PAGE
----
The People’s Podium is a free space for communities across the country, who may not get recognised by the local headlines to let their voices be heard.

The idea aims to build up confidence through supportive workshops, facilitators and filmmakers to help people in the community deliver a speech at the People’s Podium. They want people to express their hopes and dreams about the future of their community.

Recently, the People’s Podium paid a virtual visit to Teesside, where the residents from Redcar and Cleveland used it to voice the community’s opinion and what hopes it holds for it after the pandemic. This event was organised in collaboration with the Festival of the Thrift.

All of the residents who took part wrote a speech about an issue close to their hearts, which was delivered at The People’s Podium. All the speeches were recorded over zoom, but the physical podium will be coming to Redcar and Cleveland when restrictions lift, giving the people another chance to share their story.

For a lot of people who took part, it was their first time making a speech. We spoke to some of the people who participated in the event about what their experience was like. 

Charlotte expressed how important the speech was to her. “Giving the speech was nerve-wracking, but I was excited for people to hear what I had to say and proud to tell my story.”

For Charlotte, the whole experience was out of her comfort zone and a new experience for her. “I had never done any public speaking before, and I’d never even used Zoom, so it was all new to me, and very scary.”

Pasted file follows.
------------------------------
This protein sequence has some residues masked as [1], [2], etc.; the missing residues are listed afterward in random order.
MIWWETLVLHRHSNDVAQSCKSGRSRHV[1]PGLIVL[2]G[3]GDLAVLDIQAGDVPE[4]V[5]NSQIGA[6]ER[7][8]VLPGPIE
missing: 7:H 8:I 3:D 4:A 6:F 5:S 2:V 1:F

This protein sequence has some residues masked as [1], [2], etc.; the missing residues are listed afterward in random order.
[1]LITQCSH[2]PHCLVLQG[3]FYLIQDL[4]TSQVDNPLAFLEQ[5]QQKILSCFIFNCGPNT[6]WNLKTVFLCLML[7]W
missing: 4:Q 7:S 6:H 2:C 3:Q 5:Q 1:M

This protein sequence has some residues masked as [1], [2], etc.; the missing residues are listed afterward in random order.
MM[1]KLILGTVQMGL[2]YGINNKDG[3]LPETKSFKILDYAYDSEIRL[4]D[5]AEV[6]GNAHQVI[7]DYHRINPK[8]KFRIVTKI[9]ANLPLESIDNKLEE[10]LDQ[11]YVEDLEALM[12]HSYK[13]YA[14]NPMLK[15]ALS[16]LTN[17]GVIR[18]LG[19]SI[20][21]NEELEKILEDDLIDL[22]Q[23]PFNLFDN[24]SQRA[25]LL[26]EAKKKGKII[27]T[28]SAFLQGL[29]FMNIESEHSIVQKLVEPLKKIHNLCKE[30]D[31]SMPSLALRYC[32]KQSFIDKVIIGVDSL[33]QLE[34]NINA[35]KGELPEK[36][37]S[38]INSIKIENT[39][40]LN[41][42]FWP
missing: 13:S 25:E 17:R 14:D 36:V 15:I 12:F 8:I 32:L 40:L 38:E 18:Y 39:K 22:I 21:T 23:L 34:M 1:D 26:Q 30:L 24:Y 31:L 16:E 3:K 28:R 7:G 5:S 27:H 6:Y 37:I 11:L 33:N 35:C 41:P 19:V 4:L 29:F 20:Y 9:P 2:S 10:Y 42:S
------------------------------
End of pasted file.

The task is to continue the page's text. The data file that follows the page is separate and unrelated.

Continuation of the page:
Pushing herself with the topic of her speech, Charlotte decided to speak about how young girls’ interests are invalidated. “I’m glad that I chose to speak on this, as I think it’s something that would be beneficial for people to think on and discuss,” she told me. 

A lot of different residents from Redcar and Cleveland took part, including Julie who is a poet. She felt that the People’s Podium gave her the opportunity for her working-class voice to be heard. “The People’s Podium was a perfect platform to express my frustrations at the inequalities in British society, which directly affect Teesside,” she said. 

Julie also praised the team for how organised the whole event was. “The whole process was very organised, from initial contact to the workshop to the final recording of the speech,” she said, “I felt supported throughout, and that meant I was very relaxed when recording the speech.”

Beth Hodgson, an ambassador, expressed how thankful she was for being involved in the event. “With the ambassador work that I do, I thought it would be really good to be a part of it.” 

During the workshops, there was a range of activities for each speaker to get involved with. “We did an exercise on writing down the thoughts that come inside your mind and writing them down in a notebook,” Beth told me. Which for her helped her to get her thoughts flowing.

Beth found the workshops brilliant and beneficial. “The lady who was doing the workshop gave us lots of advice on how to write it, but it was your own words about what you wanted to put out there,” she told me. 

Overall, the residents that took part had a positive experience. 

You can listen to the speeches on the People’s Podium YouTube channel.

For more information about The Peoples Podium, you can visit their website

The People’s Podium is a national project and will be touring the UK this year. The next stop will be Leicester.

Photo credit – The People’s Podium


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